Wisconsin Wildlife Update With Scott Craven

Air Date:
Heard On The Larry Meiller Show
Deer, photo by Michael Leland
Deer are some of the most common animals that we see in Wisconsin, but that doesn't make an encounter less special. Photo by Michael Leland.

Early fall is an active time for Wisconsin’s wildlife. Larry Meiller find out what the forecast is for early season hunting, what’s behind a proposal to allow wild animals as pets and more.

Featured in this Show

  • Well-Formed Public Policy On Wildlife Requires Careful Consideration, Input

    Whether we are hunters, birdwatchers, or just casual visitors to our state’s natural areas, policies to manage Wisconsin’s wildlife affect us all. And one of the most closely watch programs is the management of Wisconsin’s deer herd by the Wisconsin Department of Natural Resources (DNR). Currently, attention is focused on implementation of deer trustee James Kroll‘s report and recommendations.

    Scott Craven is an emeritus wildlife specialist with the UW Extension and emeritus professor of wildlife ecology at UW-Madison. He explains that the deer trustee’s report was released last summer, “covering just about everything that you could think of that dealt with deer management.”

    In order to implement the recommendations, The DNR and Governor Scott Walker established several volunteer committees to address the larger topics in the report. Those areas are Herd Health/Chronic Wasting Disease, Deer Management Assistance Program (DMAP), Regulations & Seasons Structure, and Science & Research. Committees began meeting in March of this year and wrapped up in July.

    The proposals that those committees produced are now in an input period via public hearings and comments submitted on-line. After the comment period, according to a DNR press release, “from here, rules will be drafted by DNR based on the action team implementation proposals. Proposed rules will be subject to public hearings this fall. The Natural Resources Board will review comments on the rule package that is developed from the implementation proposals before making a decision on rule adoption in December.”

    The DNR has created a landing page where visitors can read the report and recommendations, and to read updates on the process. You can also subscribe to get email updates about the deer trustee’s report.

    One deer policy that is not part of the deer trustee’s report is a push to legalize deer and other wildlife as pets. As WPR news reports, the issue came up in a very public way when “armed DNR agents and sheriff’s deputies killed a fawn that had been brought from Illinois to an animal shelter in Kenosha. Some accused the DNR of being callous and using unnecessary force, but DNR Lands Division Administrator Kurt Thiede says under current state law, they had no other options. Since the fawn was in a Chronic Wasting Disease Zone, it couldn’t be set free and it couldn’t be rehabilitated.”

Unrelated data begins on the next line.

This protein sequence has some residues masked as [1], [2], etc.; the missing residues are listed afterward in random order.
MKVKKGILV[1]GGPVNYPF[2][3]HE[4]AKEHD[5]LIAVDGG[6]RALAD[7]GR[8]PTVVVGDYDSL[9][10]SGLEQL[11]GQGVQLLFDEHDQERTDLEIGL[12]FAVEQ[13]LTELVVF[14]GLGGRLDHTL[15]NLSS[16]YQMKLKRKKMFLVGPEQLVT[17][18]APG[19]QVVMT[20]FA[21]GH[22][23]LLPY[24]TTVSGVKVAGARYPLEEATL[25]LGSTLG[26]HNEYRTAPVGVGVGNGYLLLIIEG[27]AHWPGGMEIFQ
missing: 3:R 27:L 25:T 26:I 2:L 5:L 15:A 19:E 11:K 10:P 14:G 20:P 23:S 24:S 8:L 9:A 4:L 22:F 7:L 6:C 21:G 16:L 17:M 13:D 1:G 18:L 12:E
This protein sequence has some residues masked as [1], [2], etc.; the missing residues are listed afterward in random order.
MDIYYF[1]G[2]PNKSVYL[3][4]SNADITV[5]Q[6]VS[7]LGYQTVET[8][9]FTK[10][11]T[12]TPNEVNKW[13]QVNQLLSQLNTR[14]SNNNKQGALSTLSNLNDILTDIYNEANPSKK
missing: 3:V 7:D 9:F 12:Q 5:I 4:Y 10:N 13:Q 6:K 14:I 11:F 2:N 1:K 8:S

Craven points out that “that kind of thing just drives the public crazy.” There is a proposal on the table now to provide a little more leeway, but Cravens says that it is being incorrectly described as intending to allow wild animals as pets when they are captured or found. But Craven points out that that would run counter to the agency’s captive wildlife policy, “which took years to develop.”

    In addition, Craven says to allow wild animals to be treated like pets is “frankly, just a dumb idea. There’s really no place for wild animals as pets. And to open the door even a crack is opening Pandora’s box.”

    Craven explains that the proposal is not as simple or straightforward as lifting a ban. Instead, in order to be able keep a fawn, for example, the proposal would require a proper enclosure, proof of veterinary inspection and care, payment of fees, and compliance with other possible controls.

    Craven points out that this proposal is in its early stages, but as the incident with Giggles the fawn demonstrated, he thinks there is “broad support for the notion that animals brought into licensed rehabilitators, who know how to take care of them, or animal shelters, if those animals recover to the point that they could be released, given the constraints of disease management, like CWD … that those animals could be released back into the wild. Craven adds that one aspect would be that a deer from a CWD area would have to be released back into one. He hopes that if policy is created that will allow for more compassion and more reasoned responses that it will help to avoid the disastrous situations like the public outcry against the DNR’s treatment of Giggles.

Episode Credits

  • Larry Meiller Host
  • Judith Siers-Poisson Producer
  • Scott Craven Guest

Related Stories